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Tips for Farmers

Fruit Trees: Cut off all low hanging, dead, and unproductive limbs and branches. Hurricane preparedness notwithstanding the rainy season is the best time of year for pruning fruit trees. The greater the resistance of a tree to high winds, the easier it is for that tree to be uprooted.

Bananas and Plaintains: With the issuance of a HURRICANE WARNING, it is recommended that farmers chop down all bananas and plantain plants -- main stem and suckers -- as near to ground level as possible. It is less costly to lose a few bunches and farms will be back in production sooner than if the whole cultivation is uprooted by hurricane force winds.

Adult Livestock: Adult livestock have inbred instincts that enable them to survive a hurricane, provided that their movement is not physically restrained. Ideally, livestock should be turned loose in pastures that are not prone to flooding or swept by storm surges. Let cattle, sheep, goats, horses and donkeys graze in an open field. Tying animals increases their chances of injury.

Young Livestock: Where possible, young stock two months or less should be securely penned with their mother, or otherwise turned loose in a safe and sheltered area that is not prone to flooding or storm surge.

Chickens: Chickens and other domestic livestock should be placed in a safe cage, box or pen that is above possible flood level. Baby chicks however should be kept indoors in a warm dry place. Ensure that roofs of poultry and pig pens are property fastened.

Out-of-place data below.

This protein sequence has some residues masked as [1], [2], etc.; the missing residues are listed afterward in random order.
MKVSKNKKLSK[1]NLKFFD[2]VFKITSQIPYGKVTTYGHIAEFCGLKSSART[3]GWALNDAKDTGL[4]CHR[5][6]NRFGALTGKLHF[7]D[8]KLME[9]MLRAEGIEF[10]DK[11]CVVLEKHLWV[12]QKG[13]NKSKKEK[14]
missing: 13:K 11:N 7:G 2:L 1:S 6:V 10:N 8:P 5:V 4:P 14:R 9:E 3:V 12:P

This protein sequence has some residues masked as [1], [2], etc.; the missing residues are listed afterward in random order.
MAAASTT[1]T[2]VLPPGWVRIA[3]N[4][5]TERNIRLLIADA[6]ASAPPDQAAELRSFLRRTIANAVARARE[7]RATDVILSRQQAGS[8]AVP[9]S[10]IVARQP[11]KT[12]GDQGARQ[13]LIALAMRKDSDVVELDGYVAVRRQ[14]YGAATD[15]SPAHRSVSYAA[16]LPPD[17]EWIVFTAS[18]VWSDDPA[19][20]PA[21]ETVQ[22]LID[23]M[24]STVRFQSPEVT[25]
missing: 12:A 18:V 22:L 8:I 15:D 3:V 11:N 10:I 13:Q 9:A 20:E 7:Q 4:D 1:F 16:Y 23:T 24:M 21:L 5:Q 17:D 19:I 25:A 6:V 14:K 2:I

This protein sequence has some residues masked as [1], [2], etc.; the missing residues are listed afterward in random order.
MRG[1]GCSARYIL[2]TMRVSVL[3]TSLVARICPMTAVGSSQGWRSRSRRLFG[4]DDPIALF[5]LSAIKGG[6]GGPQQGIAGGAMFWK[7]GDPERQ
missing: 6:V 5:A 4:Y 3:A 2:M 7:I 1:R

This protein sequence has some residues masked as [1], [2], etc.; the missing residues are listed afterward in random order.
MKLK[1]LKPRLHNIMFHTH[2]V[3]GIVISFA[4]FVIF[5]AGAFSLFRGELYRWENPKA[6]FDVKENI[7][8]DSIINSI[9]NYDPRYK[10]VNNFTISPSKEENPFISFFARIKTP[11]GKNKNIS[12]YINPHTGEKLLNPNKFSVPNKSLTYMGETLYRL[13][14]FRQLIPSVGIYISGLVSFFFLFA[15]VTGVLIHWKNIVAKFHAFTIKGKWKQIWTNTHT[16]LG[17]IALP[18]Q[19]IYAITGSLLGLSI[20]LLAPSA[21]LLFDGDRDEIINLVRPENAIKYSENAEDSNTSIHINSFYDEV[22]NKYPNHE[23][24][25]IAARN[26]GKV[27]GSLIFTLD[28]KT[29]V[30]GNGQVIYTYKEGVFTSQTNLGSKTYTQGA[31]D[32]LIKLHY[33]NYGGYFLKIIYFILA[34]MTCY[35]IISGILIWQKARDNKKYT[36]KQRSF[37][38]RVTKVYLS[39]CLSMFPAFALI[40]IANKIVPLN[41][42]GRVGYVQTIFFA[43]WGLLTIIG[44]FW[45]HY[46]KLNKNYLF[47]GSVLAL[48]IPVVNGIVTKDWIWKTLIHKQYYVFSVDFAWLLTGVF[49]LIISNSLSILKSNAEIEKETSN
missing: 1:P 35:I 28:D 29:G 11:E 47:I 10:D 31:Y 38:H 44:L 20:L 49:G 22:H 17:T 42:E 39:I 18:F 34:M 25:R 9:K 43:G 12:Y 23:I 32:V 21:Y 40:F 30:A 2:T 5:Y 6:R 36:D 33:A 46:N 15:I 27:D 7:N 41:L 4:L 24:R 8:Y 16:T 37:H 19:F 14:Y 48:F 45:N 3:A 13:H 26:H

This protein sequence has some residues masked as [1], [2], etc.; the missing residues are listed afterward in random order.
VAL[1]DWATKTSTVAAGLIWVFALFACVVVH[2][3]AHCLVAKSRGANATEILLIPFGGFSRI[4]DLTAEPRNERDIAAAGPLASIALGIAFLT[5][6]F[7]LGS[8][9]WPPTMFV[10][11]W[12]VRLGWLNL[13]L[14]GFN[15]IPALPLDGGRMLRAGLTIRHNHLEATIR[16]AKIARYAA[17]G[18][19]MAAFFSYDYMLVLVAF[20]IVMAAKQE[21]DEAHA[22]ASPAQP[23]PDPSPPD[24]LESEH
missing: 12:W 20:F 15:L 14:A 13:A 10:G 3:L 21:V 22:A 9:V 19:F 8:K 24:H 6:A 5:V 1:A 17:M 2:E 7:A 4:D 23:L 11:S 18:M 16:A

Pigs: Adult pigs are best kept in their pens. Pig pens are never totally enclosed and therefore are of minimal resistance to high winds. Driving cold rain however could be a serious threat to piglets that are under five weeks old. Where possible, piglets should be confined to a dry secured area.

General: Most animals and birds have an inbred instinct for sensing the approach of a natural phenomenon such as a hurricane. If restrained, animals will exhibit a restless or nervous behavior. Do not further agitate animals by rough handling, but rather, handle in a calm, firm, and gentle manner. Ensure an adequate supply of clean drinking water, and stock up on sack feed for use after a hurricane. Ponds, watering holes and pastures may become contaminated by salt water during a hurricane, and may remain so for a considerable period thereafter.

Farm Buildings: Secure loose boards and roofing sheets which can become dangerous missiles during a hurricane. That extra nail, screw or bolt could mean the difference between a farm building receiving zero damage, and total disintegration during a hurricane. Switch off all electrical supply to pens, water pumps, etc. Chemicals, fertilizers and other toxic materials should be stored in the safest sections of buildings, as chemical exposure can cause serious injury to people and animals alike.

Pastures: Remove, store and/or secure feed and watering troughs i.e. half drums, bath tubs etc. These can become dangerous missiles. Where it is impossible to secure these, fill them with heavy rock to stop them blowing away. Inspect fence posts to ensure that they are properly anchored in the ground. Loose fence posts can become dangerous projectiles during a hurricane. Ensure that drains in the fields are cleared of debris. A clogged drain can flood your farm and destroy your crops.

Last Updated: 2010-08-15